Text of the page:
The fluoride concentration of a borehole water supply in a rural area (Madibeng Local Municipality, North West Province, South Africa) varies between 5 and 6 mg/ℓ. This water is therefore not suitable for potable purposes because the high fluoride concentration may cause mottling of tooth enamel in children and fluorosis in adults. Therefore, the fluoride concentration should be reduced to less than 1.5 mg/ℓ to make the water suitable for potable purposes. The activated alumina and reverse
osmosis processes are both processes that can be very effectively applied for water defluoridation. The activated alumina process, however, is considered to be a more simple and robust process for water defluoridation, especially in a rural area. Therefore, the activated alumina process was selected for water defluoridation. An activated alumina plant was designed, constructed and commissioned in the rural area. Fluoride in the feed water is removed from 6 to 8 mg/ℓ to less than 1.5 mg/ℓ. No reduction in plant output was experienced over 6 service cycles. Therefore, it appears that fouling of the activated alumina should not be a problem. Plant output varied between 940 and 1 296 m3 to a fluoride breakthrough of approximately 2.0 mg/ℓ. No significant operational problems were experienced during commissioning and the plant is performing satisfactorily. Spent regenerant is disposed of into evaporation ponds. It was demonstrated that a 1st world technology could be effectively applied in a rural area with proper training and supervision of the operators. The capital and operational costs of the 200 m3/d defluoridation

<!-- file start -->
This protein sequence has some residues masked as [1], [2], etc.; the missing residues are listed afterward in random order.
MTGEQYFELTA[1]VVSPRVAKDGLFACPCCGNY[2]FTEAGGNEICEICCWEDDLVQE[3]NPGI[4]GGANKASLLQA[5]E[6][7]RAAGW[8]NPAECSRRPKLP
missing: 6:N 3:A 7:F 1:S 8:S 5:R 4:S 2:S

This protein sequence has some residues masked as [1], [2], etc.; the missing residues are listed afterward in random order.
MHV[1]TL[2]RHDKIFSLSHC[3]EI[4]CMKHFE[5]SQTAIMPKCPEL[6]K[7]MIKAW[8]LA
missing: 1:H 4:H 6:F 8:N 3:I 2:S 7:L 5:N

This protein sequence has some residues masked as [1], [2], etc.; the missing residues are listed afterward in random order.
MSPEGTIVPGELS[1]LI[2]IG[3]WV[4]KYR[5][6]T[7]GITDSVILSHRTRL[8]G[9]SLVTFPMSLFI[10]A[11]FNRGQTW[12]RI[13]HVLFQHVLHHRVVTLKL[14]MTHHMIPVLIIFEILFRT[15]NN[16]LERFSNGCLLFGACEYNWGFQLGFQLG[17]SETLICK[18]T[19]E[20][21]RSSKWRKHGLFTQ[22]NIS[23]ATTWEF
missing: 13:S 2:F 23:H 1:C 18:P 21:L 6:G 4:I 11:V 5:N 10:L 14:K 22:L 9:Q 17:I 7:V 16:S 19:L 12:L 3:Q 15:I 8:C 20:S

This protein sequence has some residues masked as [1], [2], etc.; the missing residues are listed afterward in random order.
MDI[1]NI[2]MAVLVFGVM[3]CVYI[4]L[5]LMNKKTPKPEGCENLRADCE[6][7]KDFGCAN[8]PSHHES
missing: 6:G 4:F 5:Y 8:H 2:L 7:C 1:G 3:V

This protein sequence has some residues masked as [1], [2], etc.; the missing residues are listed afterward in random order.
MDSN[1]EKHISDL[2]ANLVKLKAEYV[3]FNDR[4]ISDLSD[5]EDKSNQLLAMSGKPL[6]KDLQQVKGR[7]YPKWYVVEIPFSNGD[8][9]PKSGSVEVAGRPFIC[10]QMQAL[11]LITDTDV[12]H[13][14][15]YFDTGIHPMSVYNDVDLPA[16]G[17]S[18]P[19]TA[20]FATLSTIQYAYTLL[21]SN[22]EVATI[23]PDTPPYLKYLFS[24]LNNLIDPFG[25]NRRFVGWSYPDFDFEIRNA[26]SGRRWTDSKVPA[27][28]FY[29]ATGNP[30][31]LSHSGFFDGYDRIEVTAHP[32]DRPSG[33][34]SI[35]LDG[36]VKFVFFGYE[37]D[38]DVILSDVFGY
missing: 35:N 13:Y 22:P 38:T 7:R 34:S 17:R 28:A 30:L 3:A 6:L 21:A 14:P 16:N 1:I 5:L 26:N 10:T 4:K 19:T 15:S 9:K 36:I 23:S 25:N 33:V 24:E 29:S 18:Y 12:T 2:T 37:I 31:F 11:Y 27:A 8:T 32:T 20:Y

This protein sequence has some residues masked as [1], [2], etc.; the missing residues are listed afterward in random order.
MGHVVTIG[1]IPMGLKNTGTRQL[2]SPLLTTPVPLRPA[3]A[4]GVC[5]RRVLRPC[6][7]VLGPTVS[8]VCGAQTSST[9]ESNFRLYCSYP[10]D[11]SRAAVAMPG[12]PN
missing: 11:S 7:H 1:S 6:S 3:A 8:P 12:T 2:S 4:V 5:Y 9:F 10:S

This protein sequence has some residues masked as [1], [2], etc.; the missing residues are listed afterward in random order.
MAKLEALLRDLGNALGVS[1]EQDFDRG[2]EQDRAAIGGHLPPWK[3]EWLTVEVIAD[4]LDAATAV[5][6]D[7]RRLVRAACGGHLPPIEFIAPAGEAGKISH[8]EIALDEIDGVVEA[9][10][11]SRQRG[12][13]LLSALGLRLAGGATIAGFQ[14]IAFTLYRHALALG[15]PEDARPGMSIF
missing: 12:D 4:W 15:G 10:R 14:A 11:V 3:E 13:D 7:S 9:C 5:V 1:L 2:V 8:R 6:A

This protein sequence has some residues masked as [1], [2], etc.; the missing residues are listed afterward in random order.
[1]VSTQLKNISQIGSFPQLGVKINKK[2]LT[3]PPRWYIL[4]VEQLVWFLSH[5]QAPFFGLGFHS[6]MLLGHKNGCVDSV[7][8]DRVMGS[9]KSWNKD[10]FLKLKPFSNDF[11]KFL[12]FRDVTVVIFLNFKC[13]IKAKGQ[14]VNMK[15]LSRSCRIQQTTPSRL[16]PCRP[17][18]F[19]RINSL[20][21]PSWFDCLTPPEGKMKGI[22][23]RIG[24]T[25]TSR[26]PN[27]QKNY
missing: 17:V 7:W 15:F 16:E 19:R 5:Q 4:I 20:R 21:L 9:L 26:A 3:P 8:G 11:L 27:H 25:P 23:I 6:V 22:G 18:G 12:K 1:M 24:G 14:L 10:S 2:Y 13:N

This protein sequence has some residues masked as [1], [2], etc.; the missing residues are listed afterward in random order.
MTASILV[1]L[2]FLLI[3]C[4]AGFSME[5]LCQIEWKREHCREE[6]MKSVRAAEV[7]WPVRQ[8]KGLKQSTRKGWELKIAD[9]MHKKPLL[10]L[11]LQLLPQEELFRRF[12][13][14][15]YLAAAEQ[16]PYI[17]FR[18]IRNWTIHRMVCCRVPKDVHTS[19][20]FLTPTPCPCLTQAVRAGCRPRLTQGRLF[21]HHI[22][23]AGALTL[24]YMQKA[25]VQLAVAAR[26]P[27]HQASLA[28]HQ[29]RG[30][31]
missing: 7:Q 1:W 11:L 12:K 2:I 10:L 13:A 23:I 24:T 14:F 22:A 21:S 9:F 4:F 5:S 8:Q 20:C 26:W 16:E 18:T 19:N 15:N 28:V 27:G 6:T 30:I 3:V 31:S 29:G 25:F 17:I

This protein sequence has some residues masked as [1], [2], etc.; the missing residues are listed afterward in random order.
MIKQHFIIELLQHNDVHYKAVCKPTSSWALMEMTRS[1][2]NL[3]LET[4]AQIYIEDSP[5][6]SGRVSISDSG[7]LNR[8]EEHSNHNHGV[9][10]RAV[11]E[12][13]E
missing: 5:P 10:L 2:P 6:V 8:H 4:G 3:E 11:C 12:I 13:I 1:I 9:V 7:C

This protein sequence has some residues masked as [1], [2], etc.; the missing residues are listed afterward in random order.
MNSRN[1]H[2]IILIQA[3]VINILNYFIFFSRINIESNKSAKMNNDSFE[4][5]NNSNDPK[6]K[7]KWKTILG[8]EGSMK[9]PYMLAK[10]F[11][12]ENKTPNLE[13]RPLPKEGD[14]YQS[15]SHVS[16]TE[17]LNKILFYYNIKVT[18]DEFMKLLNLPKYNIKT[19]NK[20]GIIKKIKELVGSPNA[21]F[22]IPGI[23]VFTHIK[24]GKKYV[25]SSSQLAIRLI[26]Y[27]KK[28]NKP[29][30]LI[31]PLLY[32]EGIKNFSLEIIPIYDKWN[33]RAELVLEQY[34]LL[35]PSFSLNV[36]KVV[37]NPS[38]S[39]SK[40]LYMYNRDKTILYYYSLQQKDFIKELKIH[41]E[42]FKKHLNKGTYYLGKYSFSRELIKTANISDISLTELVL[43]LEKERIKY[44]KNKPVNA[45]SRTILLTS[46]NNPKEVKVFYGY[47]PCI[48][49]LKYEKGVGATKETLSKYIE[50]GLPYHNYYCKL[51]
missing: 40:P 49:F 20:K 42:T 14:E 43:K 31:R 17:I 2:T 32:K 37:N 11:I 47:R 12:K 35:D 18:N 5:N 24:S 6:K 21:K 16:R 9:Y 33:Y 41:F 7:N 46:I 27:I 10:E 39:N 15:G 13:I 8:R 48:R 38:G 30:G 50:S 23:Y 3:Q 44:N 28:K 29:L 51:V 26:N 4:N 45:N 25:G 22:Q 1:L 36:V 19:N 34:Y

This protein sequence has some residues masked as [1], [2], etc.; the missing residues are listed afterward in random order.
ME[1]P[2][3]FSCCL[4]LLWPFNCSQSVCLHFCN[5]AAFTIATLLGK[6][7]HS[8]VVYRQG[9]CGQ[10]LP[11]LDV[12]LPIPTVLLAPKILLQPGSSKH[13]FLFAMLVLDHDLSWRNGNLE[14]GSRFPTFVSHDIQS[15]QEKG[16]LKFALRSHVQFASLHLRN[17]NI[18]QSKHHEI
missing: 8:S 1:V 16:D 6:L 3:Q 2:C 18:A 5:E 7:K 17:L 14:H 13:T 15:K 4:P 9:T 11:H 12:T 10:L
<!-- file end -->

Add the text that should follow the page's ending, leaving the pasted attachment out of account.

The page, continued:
plant are estimated at approximately R1.2m. and R0.7/m3 treated water.